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Thyroid Surgery

Updated: Jan 29, 2022

Thyroid anatomy drawing

A thyroid nodule, goiter, or malignancy is definitively treated with surgical removal. This is a well tolerated surgical procedure, done under general anesthesia. The incision is located in the low anterior neck across the midline. This heals in a cosmetically acceptable fashion and is generally not a source of significant complaint following surgery.

The important surgical risks relevant to the thyroid gland removal include the recurrent laryngeal nerve (RLN), and the parathyroid glands. The RLN is located posterior and medial to the thyroid lobe, and is routinely identified during the procedure to ensure it is protected. It functions to move the vocal cord on the same side, and injury would result in hoarseness or possibly breathing tightness. Great care is taken to ensure it is safe and not traumatized. The parathyroid glands are located in the vicinity of the thyroid lobes. There are typically four glands, and their locations are common but variable. All four can generally be preserved, though sometimes they can be unintentionally disrupted from their tissue connection and blood supply, or accidentally remove if attached or internalized in the thyroid lobe. They can all be preserved, but still have some temporary dysfunction following surgery. Typically, calcium supplementation is used during the post-operative recovery period to avoid extremely low levels of calcium in the blood from developing. Long-term dysfunction requiring supplementation is very uncommon.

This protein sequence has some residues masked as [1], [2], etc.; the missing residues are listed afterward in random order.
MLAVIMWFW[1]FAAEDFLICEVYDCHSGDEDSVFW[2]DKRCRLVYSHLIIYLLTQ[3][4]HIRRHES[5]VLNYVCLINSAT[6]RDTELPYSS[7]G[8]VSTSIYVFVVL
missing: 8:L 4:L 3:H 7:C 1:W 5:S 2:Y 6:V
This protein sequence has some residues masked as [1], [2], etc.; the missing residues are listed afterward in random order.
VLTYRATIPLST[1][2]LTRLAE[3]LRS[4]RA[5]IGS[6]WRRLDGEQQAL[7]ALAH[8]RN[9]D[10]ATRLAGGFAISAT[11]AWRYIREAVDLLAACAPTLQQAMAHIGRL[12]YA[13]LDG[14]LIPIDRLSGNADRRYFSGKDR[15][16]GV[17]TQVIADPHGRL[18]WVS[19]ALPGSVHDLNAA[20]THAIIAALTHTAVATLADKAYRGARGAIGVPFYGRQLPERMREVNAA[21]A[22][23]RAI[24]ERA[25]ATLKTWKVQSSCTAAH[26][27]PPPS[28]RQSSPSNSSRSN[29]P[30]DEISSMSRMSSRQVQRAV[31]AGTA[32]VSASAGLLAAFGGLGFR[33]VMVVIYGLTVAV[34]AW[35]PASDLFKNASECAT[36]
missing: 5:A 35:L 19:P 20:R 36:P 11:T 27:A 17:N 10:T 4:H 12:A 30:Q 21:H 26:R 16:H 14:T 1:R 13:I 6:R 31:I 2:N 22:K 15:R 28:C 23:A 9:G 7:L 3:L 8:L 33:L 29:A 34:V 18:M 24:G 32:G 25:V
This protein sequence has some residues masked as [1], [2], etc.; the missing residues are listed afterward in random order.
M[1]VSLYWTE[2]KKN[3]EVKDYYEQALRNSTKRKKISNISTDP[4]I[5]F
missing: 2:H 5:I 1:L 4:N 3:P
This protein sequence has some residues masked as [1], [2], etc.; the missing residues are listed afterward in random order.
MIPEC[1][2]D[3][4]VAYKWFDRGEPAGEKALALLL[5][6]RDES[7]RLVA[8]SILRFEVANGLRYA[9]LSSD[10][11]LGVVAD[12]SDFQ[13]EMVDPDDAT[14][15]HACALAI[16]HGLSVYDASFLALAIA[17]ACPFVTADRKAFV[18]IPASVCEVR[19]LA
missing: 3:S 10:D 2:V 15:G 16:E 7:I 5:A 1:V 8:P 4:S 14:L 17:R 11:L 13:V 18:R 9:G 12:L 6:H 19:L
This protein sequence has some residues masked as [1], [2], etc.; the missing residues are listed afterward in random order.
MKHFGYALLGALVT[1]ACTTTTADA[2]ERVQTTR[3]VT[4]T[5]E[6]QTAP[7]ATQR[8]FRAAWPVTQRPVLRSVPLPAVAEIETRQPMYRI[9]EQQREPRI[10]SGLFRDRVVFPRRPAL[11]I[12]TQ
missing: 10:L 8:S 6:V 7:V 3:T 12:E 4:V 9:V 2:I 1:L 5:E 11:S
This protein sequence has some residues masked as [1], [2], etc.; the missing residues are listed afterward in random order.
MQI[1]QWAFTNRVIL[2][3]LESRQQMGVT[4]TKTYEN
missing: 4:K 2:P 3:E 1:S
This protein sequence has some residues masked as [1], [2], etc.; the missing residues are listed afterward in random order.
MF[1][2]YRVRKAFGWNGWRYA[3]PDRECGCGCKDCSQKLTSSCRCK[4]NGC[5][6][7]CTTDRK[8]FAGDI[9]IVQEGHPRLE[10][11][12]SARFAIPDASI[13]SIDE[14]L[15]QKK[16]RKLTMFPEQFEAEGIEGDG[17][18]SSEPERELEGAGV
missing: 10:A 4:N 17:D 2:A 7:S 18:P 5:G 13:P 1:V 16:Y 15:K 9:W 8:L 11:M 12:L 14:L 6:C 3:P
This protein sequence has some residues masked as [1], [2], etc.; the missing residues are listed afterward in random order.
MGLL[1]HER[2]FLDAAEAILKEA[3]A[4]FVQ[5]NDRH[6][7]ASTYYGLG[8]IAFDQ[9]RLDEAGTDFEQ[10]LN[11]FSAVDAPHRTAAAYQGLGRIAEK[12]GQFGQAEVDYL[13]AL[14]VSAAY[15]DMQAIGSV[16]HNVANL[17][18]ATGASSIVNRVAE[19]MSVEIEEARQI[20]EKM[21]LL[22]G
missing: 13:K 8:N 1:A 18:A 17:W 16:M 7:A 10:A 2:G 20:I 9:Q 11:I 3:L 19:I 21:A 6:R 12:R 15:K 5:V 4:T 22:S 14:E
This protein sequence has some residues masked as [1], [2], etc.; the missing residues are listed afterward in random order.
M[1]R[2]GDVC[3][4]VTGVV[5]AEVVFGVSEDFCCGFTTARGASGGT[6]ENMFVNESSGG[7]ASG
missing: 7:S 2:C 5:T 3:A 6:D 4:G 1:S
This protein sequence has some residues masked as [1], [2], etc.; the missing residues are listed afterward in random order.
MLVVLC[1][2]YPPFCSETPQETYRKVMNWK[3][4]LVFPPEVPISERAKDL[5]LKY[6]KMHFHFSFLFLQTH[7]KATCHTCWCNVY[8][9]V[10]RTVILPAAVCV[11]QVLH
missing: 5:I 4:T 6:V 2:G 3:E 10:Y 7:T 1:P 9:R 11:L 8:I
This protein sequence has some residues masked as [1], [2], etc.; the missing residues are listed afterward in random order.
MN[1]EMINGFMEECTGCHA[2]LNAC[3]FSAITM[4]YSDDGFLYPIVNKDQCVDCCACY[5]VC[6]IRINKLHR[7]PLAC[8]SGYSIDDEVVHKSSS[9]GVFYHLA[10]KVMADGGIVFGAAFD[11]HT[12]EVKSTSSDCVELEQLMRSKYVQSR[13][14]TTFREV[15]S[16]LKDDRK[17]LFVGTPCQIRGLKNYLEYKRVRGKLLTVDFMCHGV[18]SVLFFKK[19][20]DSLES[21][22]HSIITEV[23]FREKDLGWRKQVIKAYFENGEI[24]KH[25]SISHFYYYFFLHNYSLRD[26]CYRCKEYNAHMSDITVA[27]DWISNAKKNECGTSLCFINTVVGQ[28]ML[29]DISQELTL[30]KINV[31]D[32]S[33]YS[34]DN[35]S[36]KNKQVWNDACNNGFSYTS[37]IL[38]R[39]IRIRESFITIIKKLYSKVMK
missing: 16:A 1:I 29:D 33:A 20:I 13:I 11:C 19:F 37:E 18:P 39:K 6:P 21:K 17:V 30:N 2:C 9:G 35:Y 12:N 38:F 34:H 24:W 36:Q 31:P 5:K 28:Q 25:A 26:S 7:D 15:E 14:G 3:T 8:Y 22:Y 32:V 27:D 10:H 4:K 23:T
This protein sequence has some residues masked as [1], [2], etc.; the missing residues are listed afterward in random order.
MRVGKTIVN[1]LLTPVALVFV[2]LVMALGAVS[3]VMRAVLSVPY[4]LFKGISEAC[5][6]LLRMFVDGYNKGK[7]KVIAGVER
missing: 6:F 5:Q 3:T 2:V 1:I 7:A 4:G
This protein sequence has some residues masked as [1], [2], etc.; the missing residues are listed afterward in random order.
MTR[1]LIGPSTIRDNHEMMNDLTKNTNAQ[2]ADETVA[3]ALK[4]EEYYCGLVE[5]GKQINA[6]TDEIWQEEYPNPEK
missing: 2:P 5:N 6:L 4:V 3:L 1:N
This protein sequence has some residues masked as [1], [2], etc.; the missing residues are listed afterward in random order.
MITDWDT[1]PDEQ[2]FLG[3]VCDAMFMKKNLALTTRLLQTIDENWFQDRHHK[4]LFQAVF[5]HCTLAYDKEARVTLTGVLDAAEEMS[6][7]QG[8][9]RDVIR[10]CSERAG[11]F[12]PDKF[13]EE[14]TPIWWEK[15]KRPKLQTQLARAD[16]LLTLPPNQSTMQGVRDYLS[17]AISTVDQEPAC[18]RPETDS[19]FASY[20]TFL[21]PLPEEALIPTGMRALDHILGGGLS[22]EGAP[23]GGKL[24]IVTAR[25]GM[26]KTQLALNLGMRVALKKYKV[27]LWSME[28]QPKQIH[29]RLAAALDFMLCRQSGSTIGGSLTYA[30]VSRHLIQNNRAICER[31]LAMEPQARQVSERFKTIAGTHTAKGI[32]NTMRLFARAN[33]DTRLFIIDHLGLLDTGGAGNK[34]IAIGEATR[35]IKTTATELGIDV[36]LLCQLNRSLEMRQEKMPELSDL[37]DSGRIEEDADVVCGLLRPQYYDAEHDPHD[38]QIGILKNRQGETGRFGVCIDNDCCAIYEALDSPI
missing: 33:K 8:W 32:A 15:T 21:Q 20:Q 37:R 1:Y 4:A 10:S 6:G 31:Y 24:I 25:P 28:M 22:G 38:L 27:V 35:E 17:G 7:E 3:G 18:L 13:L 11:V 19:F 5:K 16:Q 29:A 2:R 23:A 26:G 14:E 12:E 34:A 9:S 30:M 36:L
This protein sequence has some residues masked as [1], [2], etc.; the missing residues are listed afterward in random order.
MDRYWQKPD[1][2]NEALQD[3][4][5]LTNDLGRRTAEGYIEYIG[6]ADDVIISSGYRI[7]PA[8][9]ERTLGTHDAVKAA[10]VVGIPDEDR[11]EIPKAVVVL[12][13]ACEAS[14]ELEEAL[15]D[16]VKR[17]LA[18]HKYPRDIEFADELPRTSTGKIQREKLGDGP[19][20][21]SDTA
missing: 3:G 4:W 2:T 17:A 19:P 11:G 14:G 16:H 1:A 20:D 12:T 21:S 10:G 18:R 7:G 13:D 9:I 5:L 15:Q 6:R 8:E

Following surgery for a thyroid nodule or cancer, supplementation with thyroid hormone is necessary if the extent of removal of the thyroid gland is enough to cause hypothyroidism. Thyroid hormone is a simple and effective medication to take, typically once daily in the morning on an empty stomach. An endocrinologist or primary care doctor will be involved to manage this in the long-term.

For thyroid malignancy, the pathology report is evaluated following the surgery, as well as the intraoperative findings. No further treatment is needed for well-differentiated thyroid malignancy confined to the thyroid gland without significant adverse features. For some risk factors and patterns of spread, additional treatment with radioactive iodine is considered, in consultation with endocrinologist and nuclear medicine physicians.

Thyroid goiter CT

Thyroid goiter at surgery

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